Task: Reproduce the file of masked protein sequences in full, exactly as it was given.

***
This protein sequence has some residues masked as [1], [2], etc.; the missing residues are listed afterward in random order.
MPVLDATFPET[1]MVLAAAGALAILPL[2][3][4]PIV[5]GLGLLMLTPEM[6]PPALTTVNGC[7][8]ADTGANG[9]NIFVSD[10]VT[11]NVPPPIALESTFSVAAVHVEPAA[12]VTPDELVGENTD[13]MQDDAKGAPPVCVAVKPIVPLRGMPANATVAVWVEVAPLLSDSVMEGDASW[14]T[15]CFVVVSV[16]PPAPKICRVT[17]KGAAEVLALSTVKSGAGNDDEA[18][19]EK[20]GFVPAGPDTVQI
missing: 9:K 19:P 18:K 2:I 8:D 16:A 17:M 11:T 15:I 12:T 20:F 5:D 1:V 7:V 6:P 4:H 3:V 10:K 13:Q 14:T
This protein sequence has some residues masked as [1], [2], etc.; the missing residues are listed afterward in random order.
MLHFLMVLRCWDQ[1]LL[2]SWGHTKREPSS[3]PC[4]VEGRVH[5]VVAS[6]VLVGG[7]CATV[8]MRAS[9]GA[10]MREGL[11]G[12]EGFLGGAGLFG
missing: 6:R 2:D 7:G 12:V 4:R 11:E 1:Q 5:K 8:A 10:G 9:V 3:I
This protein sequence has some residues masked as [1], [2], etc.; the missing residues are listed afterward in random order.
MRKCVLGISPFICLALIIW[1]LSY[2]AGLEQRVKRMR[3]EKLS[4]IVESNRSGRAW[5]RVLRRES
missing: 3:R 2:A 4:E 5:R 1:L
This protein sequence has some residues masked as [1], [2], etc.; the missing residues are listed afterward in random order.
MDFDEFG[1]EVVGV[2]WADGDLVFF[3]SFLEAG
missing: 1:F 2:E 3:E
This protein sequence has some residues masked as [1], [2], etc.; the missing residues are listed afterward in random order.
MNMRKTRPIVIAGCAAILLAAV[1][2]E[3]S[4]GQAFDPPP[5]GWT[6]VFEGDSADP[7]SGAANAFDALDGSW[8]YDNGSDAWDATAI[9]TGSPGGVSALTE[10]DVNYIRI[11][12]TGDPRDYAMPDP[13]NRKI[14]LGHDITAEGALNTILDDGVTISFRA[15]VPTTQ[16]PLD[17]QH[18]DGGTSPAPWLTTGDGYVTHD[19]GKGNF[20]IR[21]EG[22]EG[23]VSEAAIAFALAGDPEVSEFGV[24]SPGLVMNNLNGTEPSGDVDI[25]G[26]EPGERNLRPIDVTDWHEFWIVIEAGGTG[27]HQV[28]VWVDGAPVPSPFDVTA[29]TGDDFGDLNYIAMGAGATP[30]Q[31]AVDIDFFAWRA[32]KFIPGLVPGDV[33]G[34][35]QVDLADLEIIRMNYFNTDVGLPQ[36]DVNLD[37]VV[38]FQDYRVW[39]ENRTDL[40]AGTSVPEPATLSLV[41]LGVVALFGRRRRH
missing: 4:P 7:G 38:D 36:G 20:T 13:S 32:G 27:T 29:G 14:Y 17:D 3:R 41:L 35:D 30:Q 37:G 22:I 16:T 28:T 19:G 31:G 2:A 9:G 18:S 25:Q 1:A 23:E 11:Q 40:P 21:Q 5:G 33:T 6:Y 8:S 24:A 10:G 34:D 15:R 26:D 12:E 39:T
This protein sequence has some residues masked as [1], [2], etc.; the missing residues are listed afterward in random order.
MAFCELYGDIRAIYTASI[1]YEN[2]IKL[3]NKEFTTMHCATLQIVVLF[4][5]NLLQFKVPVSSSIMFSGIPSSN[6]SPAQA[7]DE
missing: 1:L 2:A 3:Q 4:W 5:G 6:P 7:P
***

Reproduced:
This protein sequence has some residues masked as [1], [2], etc.; the missing residues are listed afterward in random order.
MPVLDATFPET[1]MVLAAAGALAILPL[2][3][4]PIV[5]GLGLLMLTPEM[6]PPALTTVNGC[7][8]ADTGANG[9]NIFVSD[10]VT[11]NVPPPIALESTFSVAAVHVEPAA[12]VTPDELVGENTD[13]MQDDAKGAPPVCVAVKPIVPLRGMPANATVAVWVEVAPLLSDSVMEGDASW[14]T[15]CFVVVSV[16]PPAPKICRVT[17]KGAAEVLALSTVKSGAGNDDEA[18][19]EK[20]GFVPAGPDTVQI
missing: 9:K 19:P 18:K 2:I 8:D 16:A 17:M 11:T 15:I 12:T 20:F 5:D 1:V 7:V 6:P 4:H 3:V 10:K 13:Q 14:T
This protein sequence has some residues masked as [1], [2], etc.; the missing residues are listed afterward in random order.
MLHFLMVLRCWDQ[1]LL[2]SWGHTKREPSS[3]PC[4]VEGRVH[5]VVAS[6]VLVGG[7]CATV[8]MRAS[9]GA[10]MREGL[11]G[12]EGFLGGAGLFG
missing: 6:R 2:D 7:G 12:V 4:R 11:E 1:Q 5:K 8:A 10:G 9:V 3:I
This protein sequence has some residues masked as [1], [2], etc.; the missing residues are listed afterward in random order.
MRKCVLGISPFICLALIIW[1]LSY[2]AGLEQRVKRMR[3]EKLS[4]IVESNRSGRAW[5]RVLRRES
missing: 3:R 2:A 4:E 5:R 1:L
This protein sequence has some residues masked as [1], [2], etc.; the missing residues are listed afterward in random order.
MDFDEFG[1]EVVGV[2]WADGDLVFF[3]SFLEAG
missing: 1:F 2:E 3:E
This protein sequence has some residues masked as [1], [2], etc.; the missing residues are listed afterward in random order.
MNMRKTRPIVIAGCAAILLAAV[1][2]E[3]S[4]GQAFDPPP[5]GWT[6]VFEGDSADP[7]SGAANAFDALDGSW[8]YDNGSDAWDATAI[9]TGSPGGVSALTE[10]DVNYIRI[11][12]TGDPRDYAMPDP[13]NRKI[14]LGHDITAEGALNTILDDGVTISFRA[15]VPTTQ[16]PLD[17]QH[18]DGGTSPAPWLTTGDGYVTHD[19]GKGNF[20]IR[21]EG[22]EG[23]VSEAAIAFALAGDPEVSEFGV[24]SPGLVMNNLNGTEPSGDVDI[25]G[26]EPGERNLRPIDVTDWHEFWIVIEAGGTG[27]HQV[28]VWVDGAPVPSPFDVTA[29]TGDDFGDLNYIAMGAGATP[30]Q[31]AVDIDFFAWRA[32]KFIPGLVPGDV[33]G[34][35]QVDLADLEIIRMNYFNTDVGLPQ[36]DVNLD[37]VV[38]FQDYRVW[39]ENRTDL[40]AGTSVPEPATLSLV[41]LGVVALFGRRRRH
missing: 4:P 7:G 38:D 36:G 20:T 13:S 32:G 27:T 29:G 14:Y 17:D 3:R 41:L 35:D 30:Q 37:G 22:I 16:T 28:T 19:G 31:G 2:A 9:G 18:S 25:Q 1:A 23:E 11:Q 40:P 21:Q 5:G 33:T 6:Y 8:S 24:A 10:G 34:D 15:R 26:D 12:E 39:T
This protein sequence has some residues masked as [1], [2], etc.; the missing residues are listed afterward in random order.
MAFCELYGDIRAIYTASI[1]YEN[2]IKL[3]NKEFTTMHCATLQIVVLF[4][5]NLLQFKVPVSSSIMFSGIPSSN[6]SPAQA[7]DE
missing: 1:L 2:A 3:Q 4:W 5:G 6:P 7:P